Why do you have back pain when running

Why do you have back pain when running?

Jogging is a popular exercise due to its simplicity, great endurance training, and calorie-burning benefits. However, many runners face back pain while running, which can hinder their exercise routine. So, what causes this back pain during running, and how can we fix it?

Signs of Back Pain from Running

Back pain triggered by running can manifest in various ways. Typically, you might feel the pain after you’ve finished your run or a few days after taking a break from running. Some experience back pain while running, which continues even after a break. There are three common types of back pain related to running: muscle-related, bone-related, and low back pain. Low back pain is especially prevalent in runners. Back spasms often result from prior injuries, inflammation, or weak muscles in the area. If one muscle is stronger than its counterpart, it can cause an imbalance affecting your posture while running.

Unveiling the Mystery: Why Running Causes Back Pain

Running is supposed to be a stress reliever, but when aggravating back pain joins the party, it can be a downer. It’s frustrating to witness many runners struggling with this issue and enduring prolonged injuries due to pushing through the pain.

Yet, here’s a silver lining: since many runners grapple with low back pain, movement and running experts have pinpointed some of the most common culprits.

#1: Pelvic Drop

Pelvic drop often happens due to weak glutes or lack of control in the gluteal muscles. Glutes not only power your running but also play a crucial role in stabilizing your hips and trunk during movement. When one side of your hip drops lower than the other, it compresses, putting more pressure on your spine.

Running Causes Back Pain due to pelvic drop

How to Fix Pelvic Drop:

Begin by checking how well your glutes are activating. Before focusing on building muscle strength, start with progressive activation drills. These drills may involve exercises with resistance to ensure both gluteus medius and gluteus maximus are functioning optimally.

#2: Over-Stride

Over-striding restricts proper joint flexion at your hips, knees, and ankles, resulting in increased braking forces. This also limits muscle contraction in essential areas like the glutes, quads, and calves, crucial for shock absorption. The force from running can travel up your legs to your lower back due to this improper alignment.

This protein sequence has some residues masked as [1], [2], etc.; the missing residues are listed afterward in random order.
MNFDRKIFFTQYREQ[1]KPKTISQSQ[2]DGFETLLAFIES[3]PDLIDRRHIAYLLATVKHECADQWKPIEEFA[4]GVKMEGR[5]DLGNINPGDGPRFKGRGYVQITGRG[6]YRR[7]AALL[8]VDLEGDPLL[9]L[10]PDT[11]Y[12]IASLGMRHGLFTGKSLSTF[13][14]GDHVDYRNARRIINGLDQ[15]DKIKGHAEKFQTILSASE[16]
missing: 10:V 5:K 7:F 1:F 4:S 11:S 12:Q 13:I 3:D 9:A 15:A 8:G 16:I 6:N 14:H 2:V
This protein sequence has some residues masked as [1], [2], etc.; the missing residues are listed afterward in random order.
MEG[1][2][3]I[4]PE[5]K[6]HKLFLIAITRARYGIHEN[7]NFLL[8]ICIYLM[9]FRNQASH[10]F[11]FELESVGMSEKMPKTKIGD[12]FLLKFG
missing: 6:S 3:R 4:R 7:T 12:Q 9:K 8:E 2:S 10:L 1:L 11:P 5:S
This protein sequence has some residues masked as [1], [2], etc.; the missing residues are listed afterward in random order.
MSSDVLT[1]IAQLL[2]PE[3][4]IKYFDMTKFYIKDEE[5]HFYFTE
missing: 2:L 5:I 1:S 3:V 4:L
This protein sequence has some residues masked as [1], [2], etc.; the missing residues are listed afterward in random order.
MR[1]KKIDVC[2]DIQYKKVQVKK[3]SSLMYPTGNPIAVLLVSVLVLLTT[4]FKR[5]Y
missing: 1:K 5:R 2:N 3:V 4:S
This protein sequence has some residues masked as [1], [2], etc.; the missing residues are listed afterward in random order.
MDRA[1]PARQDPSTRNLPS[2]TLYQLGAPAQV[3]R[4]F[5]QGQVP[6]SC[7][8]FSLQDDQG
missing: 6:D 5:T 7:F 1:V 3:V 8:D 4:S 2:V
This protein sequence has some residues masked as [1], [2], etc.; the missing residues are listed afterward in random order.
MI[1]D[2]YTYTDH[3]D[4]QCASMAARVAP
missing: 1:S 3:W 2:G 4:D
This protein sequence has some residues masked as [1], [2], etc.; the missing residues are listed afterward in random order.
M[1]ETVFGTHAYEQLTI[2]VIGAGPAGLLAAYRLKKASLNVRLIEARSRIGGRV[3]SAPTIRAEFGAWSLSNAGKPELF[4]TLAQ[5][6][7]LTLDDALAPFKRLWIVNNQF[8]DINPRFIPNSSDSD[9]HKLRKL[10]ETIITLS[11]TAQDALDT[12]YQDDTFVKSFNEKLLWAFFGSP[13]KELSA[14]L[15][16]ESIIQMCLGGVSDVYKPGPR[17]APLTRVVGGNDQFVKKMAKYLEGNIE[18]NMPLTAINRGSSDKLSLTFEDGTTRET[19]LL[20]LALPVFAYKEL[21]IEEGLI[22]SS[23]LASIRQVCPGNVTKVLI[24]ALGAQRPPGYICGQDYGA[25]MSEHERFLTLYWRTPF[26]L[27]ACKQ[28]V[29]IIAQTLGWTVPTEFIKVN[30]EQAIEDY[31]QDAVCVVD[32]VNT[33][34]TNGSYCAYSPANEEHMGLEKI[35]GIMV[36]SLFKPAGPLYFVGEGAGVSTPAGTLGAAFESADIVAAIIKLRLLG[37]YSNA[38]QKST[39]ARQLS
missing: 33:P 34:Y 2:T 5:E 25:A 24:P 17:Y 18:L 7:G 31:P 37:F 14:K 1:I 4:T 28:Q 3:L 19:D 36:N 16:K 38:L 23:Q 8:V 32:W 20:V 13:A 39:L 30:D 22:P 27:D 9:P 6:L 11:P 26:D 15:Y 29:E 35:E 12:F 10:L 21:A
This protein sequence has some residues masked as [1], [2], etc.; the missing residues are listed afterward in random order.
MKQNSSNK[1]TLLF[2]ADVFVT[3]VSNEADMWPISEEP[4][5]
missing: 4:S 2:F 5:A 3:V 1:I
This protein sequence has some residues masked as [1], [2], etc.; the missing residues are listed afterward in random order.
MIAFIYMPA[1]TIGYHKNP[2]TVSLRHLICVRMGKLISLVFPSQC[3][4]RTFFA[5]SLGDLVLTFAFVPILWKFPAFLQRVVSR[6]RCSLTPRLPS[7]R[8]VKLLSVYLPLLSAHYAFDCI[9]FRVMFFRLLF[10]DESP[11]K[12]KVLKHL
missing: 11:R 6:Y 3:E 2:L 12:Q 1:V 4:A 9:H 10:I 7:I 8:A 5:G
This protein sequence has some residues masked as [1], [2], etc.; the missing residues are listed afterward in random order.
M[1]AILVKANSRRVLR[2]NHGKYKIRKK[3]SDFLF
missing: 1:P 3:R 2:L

Running Causes Back Pain due to over-striding

How to Correct Over-Stride:

For lasting relief, aim to increase your cadence or the number of steps you take per minute. A higher cadence means quicker step turnover, giving you less time to extend your leg too far in front.

#3: An Upright Trunk

While runners are often advised to maintain an upright posture, excessive upright running or a slight backward lean can be problematic. It takes away the engagement of your glutes, leading to compensatory movements that direct impact forces towards your spine, causing low back pain.

Running Causes Back Pain due to upright trunk

How to Correct an Upright Trunk:

Picture yourself as Superman ripping open your shirt to take flight or imagine running into a strong wind, keeping your chest out and leaning slightly forward. These mental cues can help you maintain a slight forward lean while running.

#4: Limited Hip Extension

Restricted hip extension can alter pelvic position, create muscle imbalances, reduce shock absorption, and prompt compensation patterns that strain your lower back and hamstrings.

Running Causes Back Pain due to limited hip extension

How to Improve Hip Extension:

Consistent stretching is your ally to prevent tight hips from limiting your runs. Extend your static stretches to 1-2 minutes for better results, instead of the usual 30 seconds.

Returning to Pain-Free Running

Running itself isn’t the issue; it’s about understanding and adjusting your biomechanics to prevent common pain and injury. Additionally, it involves gradually training your body to handle the demands of running. If you’re dealing with low back pain from running, don’t just focus on the symptoms! Dive into the root cause of your pain and collaborate with a specialist to plan the next steps toward recovery.

Remember a few additional tips:

  • Avoid carrying heavy loads
  • Ensure a thorough warm-up for your hands and feet
  • Opt for specialized, comfortable shoes for running
  • Don’t push yourself too hard during your run.